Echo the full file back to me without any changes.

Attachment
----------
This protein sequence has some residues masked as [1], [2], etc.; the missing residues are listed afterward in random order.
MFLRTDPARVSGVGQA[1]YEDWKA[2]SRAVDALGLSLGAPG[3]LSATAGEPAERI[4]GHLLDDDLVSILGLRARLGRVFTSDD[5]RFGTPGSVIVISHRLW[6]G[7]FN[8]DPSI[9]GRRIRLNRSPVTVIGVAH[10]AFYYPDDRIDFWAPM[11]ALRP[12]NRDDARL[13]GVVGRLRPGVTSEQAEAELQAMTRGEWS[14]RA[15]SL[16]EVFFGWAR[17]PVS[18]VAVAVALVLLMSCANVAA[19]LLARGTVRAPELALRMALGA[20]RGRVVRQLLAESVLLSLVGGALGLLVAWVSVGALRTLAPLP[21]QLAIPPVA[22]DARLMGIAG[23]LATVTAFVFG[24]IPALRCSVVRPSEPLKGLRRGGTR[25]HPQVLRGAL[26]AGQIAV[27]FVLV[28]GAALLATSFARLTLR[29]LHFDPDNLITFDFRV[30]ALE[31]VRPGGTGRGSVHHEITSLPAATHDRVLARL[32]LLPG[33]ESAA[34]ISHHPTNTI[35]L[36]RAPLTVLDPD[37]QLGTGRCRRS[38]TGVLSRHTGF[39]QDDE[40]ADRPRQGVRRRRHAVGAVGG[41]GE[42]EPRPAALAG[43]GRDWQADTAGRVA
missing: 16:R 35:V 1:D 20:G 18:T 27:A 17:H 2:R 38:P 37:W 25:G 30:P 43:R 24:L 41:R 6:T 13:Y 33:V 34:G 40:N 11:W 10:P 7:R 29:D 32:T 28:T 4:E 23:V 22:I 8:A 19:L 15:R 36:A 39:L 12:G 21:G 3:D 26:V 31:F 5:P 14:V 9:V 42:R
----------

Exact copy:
This protein sequence has some residues masked as [1], [2], etc.; the missing residues are listed afterward in random order.
MFLRTDPARVSGVGQA[1]YEDWKA[2]SRAVDALGLSLGAPG[3]LSATAGEPAERI[4]GHLLDDDLVSILGLRARLGRVFTSDD[5]RFGTPGSVIVISHRLW[6]G[7]FN[8]DPSI[9]GRRIRLNRSPVTVIGVAH[10]AFYYPDDRIDFWAPM[11]ALRP[12]NRDDARL[13]GVVGRLRPGVTSEQAEAELQAMTRGEWS[14]RA[15]SL[16]EVFFGWAR[17]PVS[18]VAVAVALVLLMSCANVAA[19]LLARGTVRAPELALRMALGA[20]RGRVVRQLLAESVLLSLVGGALGLLVAWVSVGALRTLAPLP[21]QLAIPPVA[22]DARLMGIAG[23]LATVTAFVFG[24]IPALRCSVVRPSEPLKGLRRGGTR[25]HPQVLRGAL[26]AGQIAV[27]FVLV[28]GAALLATSFARLTLR[29]LHFDPDNLITFDFRV[30]ALE[31]VRPGGTGRGSVHHEITSLPAATHDRVLARL[32]LLPG[33]ESAA[34]ISHHPTNTI[35]L[36]RAPLTVLDPD[37]QLGTGRCRRS[38]TGVLSRHTGF[39]QDDE[40]ADRPRQGVRRRRHAVGAVGG[41]GE[42]EPRPAALAG[43]GRDWQADTAGRVA
missing: 16:R 35:V 1:D 20:G 18:T 27:A 17:H 2:R 38:P 37:W 25:G 30:P 43:R 24:L 41:R 6:T 13:Y 33:V 34:G 40:N 11:W 10:P 7:R 29:D 32:T 28:T 4:E 23:V 22:I 8:A 19:L 15:R 36:A 39:L 12:G 21:G 3:D 26:V 31:F 5:P 14:V 9:V 42:R